For me, the adventure started right away, leading the pack down the dark alleyway that leads from our (relatively) quiet hotel, tucked away, out onto the bustling crazy busy street. But at 5 AM, the alley was dark and all the shops lining the large pathway to Monkey Forest Road were closed up tight, metal doors pulled down and locked, obscuring the merchandise. There was no one out. It was dark and quiet.

I love watching cities wake up.

When I was a little girl, my mother was a nursery school teacher. When she took her three and four-year-olds to the circus, it was never to see the circus itself, it was to witness the set-up of the circus: the raising of the tent, the feeding of the elephants, the elephants peeing (that made quite an impression on me as a four-year-old), booths being set up.

Now, I too, love the start of things: the silence in Ubud, the garbage truck at the end of the driveway blocking our path. “Selamat Pagi,” I called out to the workers: Good morning. “Pagi!” they called back, and we sidled by the garbage truck and made a left onto Monkey Forest Road.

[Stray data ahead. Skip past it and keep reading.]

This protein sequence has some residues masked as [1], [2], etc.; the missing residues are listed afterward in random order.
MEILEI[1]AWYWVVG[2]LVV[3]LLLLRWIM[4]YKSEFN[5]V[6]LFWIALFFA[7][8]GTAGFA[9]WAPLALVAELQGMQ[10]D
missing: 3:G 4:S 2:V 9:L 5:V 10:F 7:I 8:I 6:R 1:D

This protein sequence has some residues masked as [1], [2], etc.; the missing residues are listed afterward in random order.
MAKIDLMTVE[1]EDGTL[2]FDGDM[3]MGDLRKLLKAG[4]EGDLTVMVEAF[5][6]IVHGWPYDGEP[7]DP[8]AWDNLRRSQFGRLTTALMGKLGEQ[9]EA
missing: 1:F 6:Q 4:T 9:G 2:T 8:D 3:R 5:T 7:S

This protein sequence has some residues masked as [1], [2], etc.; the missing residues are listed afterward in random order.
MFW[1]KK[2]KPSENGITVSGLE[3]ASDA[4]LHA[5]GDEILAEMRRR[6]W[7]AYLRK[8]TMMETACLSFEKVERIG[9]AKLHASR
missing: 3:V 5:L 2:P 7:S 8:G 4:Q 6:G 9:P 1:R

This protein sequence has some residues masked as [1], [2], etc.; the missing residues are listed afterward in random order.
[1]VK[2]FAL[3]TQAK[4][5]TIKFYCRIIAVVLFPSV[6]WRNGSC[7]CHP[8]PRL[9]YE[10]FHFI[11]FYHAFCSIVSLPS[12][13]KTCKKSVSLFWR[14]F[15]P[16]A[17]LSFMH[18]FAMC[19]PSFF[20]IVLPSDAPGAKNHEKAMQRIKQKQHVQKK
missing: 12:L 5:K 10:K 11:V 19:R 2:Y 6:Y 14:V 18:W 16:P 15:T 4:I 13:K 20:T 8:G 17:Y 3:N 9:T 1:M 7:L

A lone car drove up the street, when in the daytime, the street is jammed with scooters, vans, cars, honking, and streams of tourists. Not a tourist in sight. Just us: seven stalwart writers armed with small notebooks and pens, wearing our sensible shoes: upscale hiking sandals for the tropics.